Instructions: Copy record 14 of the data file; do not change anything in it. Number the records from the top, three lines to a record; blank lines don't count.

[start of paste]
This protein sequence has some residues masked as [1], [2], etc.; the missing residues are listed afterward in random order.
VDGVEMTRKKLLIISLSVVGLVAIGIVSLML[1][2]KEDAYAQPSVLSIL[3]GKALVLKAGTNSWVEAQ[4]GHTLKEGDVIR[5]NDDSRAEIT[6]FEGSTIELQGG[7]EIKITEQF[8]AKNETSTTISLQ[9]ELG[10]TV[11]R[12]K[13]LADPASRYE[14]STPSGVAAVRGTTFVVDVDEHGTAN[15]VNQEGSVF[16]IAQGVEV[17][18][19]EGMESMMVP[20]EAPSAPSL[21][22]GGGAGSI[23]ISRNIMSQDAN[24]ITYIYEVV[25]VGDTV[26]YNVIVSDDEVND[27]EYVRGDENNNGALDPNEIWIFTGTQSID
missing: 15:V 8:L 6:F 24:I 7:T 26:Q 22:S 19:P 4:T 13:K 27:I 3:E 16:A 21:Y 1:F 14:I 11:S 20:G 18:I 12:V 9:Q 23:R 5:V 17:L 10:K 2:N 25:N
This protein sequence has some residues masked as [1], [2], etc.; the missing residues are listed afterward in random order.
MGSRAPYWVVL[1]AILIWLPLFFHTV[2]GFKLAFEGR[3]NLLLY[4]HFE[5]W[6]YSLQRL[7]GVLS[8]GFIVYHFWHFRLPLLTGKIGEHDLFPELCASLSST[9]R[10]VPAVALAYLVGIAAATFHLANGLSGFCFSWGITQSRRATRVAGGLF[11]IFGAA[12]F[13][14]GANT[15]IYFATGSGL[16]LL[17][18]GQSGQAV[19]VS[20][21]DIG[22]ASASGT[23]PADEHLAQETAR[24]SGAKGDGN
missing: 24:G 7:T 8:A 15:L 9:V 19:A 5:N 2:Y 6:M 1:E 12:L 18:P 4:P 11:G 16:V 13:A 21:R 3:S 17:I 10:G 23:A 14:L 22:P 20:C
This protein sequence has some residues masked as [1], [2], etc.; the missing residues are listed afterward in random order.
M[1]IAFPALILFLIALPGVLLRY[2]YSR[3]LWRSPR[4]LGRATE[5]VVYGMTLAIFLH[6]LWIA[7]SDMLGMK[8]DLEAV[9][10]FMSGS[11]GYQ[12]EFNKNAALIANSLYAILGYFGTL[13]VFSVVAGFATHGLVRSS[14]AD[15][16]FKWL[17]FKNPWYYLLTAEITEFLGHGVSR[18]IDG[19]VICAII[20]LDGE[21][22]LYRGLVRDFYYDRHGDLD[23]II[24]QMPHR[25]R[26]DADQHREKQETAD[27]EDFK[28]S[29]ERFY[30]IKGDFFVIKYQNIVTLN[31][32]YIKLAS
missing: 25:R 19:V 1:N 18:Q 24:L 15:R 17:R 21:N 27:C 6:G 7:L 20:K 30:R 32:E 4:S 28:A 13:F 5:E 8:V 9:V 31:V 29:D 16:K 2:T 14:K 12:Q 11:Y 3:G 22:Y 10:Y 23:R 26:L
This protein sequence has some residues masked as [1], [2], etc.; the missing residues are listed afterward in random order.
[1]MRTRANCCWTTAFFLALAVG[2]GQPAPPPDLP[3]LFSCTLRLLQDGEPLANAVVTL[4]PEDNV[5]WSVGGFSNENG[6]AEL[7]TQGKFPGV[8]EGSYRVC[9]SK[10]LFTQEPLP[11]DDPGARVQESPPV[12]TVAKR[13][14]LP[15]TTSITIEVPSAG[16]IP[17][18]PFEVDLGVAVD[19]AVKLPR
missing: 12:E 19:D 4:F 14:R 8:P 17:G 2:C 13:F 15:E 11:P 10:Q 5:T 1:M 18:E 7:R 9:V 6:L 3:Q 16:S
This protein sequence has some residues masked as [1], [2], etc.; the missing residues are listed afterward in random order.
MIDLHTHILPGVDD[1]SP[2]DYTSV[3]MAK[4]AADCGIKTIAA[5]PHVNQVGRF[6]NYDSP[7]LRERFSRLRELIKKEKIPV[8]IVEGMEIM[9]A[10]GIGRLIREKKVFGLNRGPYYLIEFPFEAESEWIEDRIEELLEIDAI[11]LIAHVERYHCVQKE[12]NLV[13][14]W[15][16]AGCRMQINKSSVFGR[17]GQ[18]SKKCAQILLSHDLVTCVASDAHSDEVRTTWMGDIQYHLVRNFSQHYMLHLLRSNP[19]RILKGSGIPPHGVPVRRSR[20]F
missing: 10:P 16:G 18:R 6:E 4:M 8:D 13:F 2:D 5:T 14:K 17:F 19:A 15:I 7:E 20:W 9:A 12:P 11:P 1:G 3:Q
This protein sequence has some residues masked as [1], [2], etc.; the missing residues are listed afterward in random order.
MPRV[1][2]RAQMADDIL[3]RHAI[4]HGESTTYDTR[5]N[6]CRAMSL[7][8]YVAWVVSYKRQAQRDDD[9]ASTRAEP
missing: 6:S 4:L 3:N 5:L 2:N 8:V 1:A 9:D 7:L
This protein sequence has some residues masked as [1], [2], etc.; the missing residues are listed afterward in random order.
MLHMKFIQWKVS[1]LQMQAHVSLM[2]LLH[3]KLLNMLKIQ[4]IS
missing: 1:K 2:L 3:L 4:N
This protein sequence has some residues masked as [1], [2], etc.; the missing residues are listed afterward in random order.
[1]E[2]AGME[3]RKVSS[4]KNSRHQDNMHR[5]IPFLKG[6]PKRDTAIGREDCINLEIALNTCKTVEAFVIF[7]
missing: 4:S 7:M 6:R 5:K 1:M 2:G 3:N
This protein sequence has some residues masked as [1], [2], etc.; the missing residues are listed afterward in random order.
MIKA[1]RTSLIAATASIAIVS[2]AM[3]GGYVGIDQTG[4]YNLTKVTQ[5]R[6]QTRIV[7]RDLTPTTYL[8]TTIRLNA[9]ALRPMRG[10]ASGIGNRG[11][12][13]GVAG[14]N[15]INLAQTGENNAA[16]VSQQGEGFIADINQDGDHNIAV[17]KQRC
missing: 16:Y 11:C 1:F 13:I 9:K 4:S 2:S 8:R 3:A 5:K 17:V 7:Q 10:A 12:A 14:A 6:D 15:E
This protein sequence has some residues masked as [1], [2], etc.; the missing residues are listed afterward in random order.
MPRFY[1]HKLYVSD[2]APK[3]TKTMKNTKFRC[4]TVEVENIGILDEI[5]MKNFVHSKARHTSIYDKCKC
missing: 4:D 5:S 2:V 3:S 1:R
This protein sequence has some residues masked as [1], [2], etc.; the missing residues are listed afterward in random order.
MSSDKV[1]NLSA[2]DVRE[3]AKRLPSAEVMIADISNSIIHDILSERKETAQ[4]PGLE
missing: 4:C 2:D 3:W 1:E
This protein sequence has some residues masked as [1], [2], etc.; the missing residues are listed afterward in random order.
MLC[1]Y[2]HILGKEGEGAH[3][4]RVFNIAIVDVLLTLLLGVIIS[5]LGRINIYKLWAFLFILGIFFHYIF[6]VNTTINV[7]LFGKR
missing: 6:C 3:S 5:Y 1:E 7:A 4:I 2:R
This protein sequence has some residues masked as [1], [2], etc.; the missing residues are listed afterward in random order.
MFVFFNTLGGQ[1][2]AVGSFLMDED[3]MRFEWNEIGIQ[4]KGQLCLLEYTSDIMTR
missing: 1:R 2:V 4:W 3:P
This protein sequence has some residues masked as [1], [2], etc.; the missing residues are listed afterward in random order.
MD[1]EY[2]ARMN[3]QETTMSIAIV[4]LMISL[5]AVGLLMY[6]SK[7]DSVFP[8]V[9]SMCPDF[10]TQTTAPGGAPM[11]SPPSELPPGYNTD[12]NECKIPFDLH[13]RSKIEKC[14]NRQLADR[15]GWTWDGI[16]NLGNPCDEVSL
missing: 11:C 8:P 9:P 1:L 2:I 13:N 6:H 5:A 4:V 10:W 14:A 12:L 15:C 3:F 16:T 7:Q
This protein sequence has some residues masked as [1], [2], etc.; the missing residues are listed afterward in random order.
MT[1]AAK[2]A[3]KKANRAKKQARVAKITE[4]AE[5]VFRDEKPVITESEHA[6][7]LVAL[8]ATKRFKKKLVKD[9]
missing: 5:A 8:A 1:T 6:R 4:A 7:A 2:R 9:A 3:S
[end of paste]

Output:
This protein sequence has some residues masked as [1], [2], etc.; the missing residues are listed afterward in random order.
MD[1]EY[2]ARMN[3]QETTMSIAIV[4]LMISL[5]AVGLLMY[6]SK[7]DSVFP[8]V[9]SMCPDF[10]TQTTAPGGAPM[11]SPPSELPPGYNTD[12]NECKIPFDLH[13]RSKIEKC[14]NRQLADR[15]GWTWDGI[16]NLGNPCDEVSL
missing: 11:C 8:P 9:P 1:L 2:I 13:N 6:H 5:A 4:V 10:W 14:A 12:L 15:C 3:F 16:T 7:Q